Jump to last month at my job at the Spartanburg Herald-Journal, where I'm now an online producer. I went to an open house at West End Field in Greenville, a new ballpark where the local Class A club would be playing. I covered the story, took photos, interviewed the principals – and gathered some natural sound with my new toy, an Olympus DS-2 digital recorder.


I wrote a story for print, passed along one photo to the sports editor, then edited the audio and photos and created an audio slideshow for our Web site,


Seems like a logical progression to me. The toys are a little newer now, but the goal is no different than it was when I was a cub reporter: it's all about the story. What's the real story, and how can we tell it in an interesting way so that the largest number of people can see it (or feel it or hear it)? We just have more ways of getting the story out these days.


When I worked for Knight Ridder’s new media guru Roger Fidler years ago, he tried his best to educate me in the ways of academia, scholarly writing and long-range planning. But it didn't really take. If it had, I might be writing about convergence, newsroom restructuring and workflow. I'll have to leave that to someone else.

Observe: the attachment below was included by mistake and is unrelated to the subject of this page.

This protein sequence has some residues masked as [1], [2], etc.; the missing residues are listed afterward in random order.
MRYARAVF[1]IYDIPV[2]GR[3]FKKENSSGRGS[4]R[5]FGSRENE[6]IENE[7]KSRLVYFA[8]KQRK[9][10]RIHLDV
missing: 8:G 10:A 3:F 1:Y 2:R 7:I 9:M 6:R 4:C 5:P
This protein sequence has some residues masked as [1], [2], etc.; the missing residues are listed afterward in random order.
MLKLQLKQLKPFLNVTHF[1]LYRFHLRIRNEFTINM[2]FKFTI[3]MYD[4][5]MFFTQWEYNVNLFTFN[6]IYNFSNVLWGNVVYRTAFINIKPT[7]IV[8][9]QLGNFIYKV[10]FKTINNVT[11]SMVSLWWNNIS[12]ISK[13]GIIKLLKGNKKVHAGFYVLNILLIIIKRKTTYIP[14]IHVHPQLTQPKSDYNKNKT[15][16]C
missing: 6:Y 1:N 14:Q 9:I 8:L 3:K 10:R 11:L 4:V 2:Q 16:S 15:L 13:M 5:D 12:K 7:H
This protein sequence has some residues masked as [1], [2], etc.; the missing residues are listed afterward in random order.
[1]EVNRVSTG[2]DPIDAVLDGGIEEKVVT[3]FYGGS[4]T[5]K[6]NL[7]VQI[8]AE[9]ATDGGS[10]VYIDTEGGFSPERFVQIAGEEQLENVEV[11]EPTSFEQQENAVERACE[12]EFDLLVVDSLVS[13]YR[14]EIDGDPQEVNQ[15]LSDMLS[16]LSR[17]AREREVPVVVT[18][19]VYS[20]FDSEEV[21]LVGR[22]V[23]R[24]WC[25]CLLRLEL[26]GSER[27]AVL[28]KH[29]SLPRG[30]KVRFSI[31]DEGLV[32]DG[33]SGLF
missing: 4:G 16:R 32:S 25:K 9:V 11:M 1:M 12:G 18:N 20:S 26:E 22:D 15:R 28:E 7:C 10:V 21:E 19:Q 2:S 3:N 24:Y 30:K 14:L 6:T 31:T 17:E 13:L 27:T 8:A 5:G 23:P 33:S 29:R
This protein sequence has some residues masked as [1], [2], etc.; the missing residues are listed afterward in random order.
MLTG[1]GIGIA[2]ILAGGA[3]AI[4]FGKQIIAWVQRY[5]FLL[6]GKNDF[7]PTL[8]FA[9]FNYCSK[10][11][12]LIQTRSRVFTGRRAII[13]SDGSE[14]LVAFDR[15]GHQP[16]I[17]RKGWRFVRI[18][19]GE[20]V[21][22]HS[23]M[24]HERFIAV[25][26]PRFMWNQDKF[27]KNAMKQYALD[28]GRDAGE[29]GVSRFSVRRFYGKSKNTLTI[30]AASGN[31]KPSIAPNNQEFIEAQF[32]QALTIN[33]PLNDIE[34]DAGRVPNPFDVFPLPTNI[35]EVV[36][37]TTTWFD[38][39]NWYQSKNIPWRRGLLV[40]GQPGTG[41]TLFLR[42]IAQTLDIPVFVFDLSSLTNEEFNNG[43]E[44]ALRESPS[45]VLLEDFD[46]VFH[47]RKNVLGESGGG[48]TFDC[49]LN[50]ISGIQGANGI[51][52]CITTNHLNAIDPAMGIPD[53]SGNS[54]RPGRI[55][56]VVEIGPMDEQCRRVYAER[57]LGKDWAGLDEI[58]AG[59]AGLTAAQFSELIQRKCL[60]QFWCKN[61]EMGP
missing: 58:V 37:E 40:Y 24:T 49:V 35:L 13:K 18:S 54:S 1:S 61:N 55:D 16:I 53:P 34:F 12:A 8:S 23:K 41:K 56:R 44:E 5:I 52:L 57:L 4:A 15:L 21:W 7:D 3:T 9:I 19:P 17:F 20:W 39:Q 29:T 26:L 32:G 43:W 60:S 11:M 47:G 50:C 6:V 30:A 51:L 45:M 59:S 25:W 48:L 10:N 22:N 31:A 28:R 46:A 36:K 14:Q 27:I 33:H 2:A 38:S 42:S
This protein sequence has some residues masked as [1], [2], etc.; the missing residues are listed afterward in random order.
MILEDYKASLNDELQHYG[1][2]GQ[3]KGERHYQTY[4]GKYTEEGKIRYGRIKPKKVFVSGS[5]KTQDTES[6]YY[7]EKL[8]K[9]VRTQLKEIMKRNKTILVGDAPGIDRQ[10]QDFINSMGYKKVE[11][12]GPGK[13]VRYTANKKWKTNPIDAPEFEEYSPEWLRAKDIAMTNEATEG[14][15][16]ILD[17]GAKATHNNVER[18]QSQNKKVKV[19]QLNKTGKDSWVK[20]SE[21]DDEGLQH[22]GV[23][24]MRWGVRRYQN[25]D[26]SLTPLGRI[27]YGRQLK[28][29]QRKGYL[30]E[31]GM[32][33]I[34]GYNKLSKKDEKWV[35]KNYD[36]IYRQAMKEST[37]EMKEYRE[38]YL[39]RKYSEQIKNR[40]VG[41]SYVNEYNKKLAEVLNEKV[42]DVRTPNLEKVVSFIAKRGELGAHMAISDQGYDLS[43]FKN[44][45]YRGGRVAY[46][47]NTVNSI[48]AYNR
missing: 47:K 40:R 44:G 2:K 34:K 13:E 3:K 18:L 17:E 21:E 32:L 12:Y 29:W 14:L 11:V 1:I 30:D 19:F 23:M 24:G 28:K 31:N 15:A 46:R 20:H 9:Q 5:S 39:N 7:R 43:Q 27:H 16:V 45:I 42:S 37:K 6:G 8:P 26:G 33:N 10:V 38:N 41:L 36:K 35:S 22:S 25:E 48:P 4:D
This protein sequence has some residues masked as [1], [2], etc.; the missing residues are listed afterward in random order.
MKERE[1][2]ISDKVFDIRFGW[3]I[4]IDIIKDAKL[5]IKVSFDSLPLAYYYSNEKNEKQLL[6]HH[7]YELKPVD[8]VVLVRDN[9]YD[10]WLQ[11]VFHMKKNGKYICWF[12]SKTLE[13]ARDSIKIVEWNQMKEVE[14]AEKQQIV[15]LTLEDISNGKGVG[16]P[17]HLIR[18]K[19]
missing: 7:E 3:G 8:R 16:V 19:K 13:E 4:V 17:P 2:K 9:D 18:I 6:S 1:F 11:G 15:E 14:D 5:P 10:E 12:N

Here's what I do know: we have some amazing new ways of telling stories today, and I'm going to enjoy trying them out. But to me, that doesn't mean I always have to do everything myself, nor does it mean that every reporter has to become a photographer or sound engineer.


Here are two examples: First, Herald-Journal business writer Susan Orr wanted to write a Sunday piece on Jamie Simpson, the spokesperson for the Rug & Home Store in Gaffney, a job that turned her into a media celebrity in upstate South Carolina. Susan wrote the story and gathered natural sound, Herald-Journal photographer Mike Bonner shot a slew of photos (coached a bit my me, who said "shoot everything"), and I put it all together for an audio slideshow. In addition, there was the traditional Sunday business piece with photos, an RSS feed and a blurb in our e-mail newsletter. The entire package was teased on the GoUpstate front by our new media chief, Andy Rhinehart (


Second, our statehouse reporter, Robert W. Dalton, went to the Gulf with some church volunteers who spent their spring break repairing houses damaged by Katrina. Andy and I asked him to take more photos than he would need for print, and to record some interviews and the sounds of the construction. Again, I put the audio slideshow together. The result was the same as with the Jamie Simpson piece: a very good story told in several ways using the technology we have available and involving a large number of journalists (